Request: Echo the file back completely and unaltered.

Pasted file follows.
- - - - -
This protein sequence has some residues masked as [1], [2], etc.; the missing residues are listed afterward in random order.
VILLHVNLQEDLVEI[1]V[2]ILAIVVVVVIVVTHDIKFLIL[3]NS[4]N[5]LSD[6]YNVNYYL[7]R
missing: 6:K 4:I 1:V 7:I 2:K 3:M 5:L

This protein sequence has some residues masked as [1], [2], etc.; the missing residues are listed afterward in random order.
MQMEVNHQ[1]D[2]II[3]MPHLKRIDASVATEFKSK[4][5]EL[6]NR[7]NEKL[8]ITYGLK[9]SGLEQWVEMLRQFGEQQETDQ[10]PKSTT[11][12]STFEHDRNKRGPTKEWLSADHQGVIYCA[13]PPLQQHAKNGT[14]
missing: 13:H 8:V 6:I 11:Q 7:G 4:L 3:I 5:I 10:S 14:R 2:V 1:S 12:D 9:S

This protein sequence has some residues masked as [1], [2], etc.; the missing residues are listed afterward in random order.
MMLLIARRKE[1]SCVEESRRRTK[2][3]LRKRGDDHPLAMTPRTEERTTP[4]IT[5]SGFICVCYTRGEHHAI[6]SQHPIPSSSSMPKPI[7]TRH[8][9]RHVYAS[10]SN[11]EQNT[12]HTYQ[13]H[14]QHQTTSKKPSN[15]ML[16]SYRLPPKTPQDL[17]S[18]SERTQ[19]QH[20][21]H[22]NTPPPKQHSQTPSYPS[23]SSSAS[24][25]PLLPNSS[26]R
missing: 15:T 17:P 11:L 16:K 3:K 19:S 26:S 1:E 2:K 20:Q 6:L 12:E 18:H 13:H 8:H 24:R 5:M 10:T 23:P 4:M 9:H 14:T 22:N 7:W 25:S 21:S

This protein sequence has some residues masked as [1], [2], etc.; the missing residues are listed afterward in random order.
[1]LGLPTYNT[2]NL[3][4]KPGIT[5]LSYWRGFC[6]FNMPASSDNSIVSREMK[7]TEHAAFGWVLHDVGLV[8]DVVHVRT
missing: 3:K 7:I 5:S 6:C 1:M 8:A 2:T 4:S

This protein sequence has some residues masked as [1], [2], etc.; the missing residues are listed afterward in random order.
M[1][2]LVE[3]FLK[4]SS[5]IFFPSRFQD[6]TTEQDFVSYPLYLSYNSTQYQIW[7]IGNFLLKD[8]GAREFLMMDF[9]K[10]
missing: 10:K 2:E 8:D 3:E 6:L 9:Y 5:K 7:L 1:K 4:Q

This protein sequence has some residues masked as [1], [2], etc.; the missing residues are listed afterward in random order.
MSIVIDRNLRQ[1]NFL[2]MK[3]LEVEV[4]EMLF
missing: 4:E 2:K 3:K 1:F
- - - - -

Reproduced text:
This protein sequence has some residues masked as [1], [2], etc.; the missing residues are listed afterward in random order.
VILLHVNLQEDLVEI[1]V[2]ILAIVVVVVIVVTHDIKFLIL[3]NS[4]N[5]LSD[6]YNVNYYL[7]R
missing: 6:K 4:I 1:V 7:I 2:K 3:M 5:L

This protein sequence has some residues masked as [1], [2], etc.; the missing residues are listed afterward in random order.
MQMEVNHQ[1]D[2]II[3]MPHLKRIDASVATEFKSK[4][5]EL[6]NR[7]NEKL[8]ITYGLK[9]SGLEQWVEMLRQFGEQQETDQ[10]PKSTT[11][12]STFEHDRNKRGPTKEWLSADHQGVIYCA[13]PPLQQHAKNGT[14]
missing: 13:H 8:V 6:I 11:Q 7:G 4:L 3:I 5:I 10:S 14:R 2:V 1:S 12:D 9:S

This protein sequence has some residues masked as [1], [2], etc.; the missing residues are listed afterward in random order.
MMLLIARRKE[1]SCVEESRRRTK[2][3]LRKRGDDHPLAMTPRTEERTTP[4]IT[5]SGFICVCYTRGEHHAI[6]SQHPIPSSSSMPKPI[7]TRH[8][9]RHVYAS[10]SN[11]EQNT[12]HTYQ[13]H[14]QHQTTSKKPSN[15]ML[16]SYRLPPKTPQDL[17]S[18]SERTQ[19]QH[20][21]H[22]NTPPPKQHSQTPSYPS[23]SSSAS[24][25]PLLPNSS[26]R
missing: 15:T 17:P 11:L 16:K 3:K 19:S 26:S 1:E 2:K 20:Q 6:L 12:E 18:H 13:H 8:H 24:R 5:M 10:T 23:P 4:M 9:H 14:T 22:N 7:W 25:S 21:S

This protein sequence has some residues masked as [1], [2], etc.; the missing residues are listed afterward in random order.
[1]LGLPTYNT[2]NL[3][4]KPGIT[5]LSYWRGFC[6]FNMPASSDNSIVSREMK[7]TEHAAFGWVLHDVGLV[8]DVVHVRT
missing: 3:K 7:I 5:S 6:C 1:M 8:A 2:T 4:S

This protein sequence has some residues masked as [1], [2], etc.; the missing residues are listed afterward in random order.
M[1][2]LVE[3]FLK[4]SS[5]IFFPSRFQD[6]TTEQDFVSYPLYLSYNSTQYQIW[7]IGNFLLKD[8]GAREFLMMDF[9]K[10]
missing: 10:K 2:E 8:D 3:E 6:L 9:Y 5:K 7:L 1:K 4:Q

This protein sequence has some residues masked as [1], [2], etc.; the missing residues are listed afterward in random order.
MSIVIDRNLRQ[1]NFL[2]MK[3]LEVEV[4]EMLF
missing: 4:E 2:K 3:K 1:F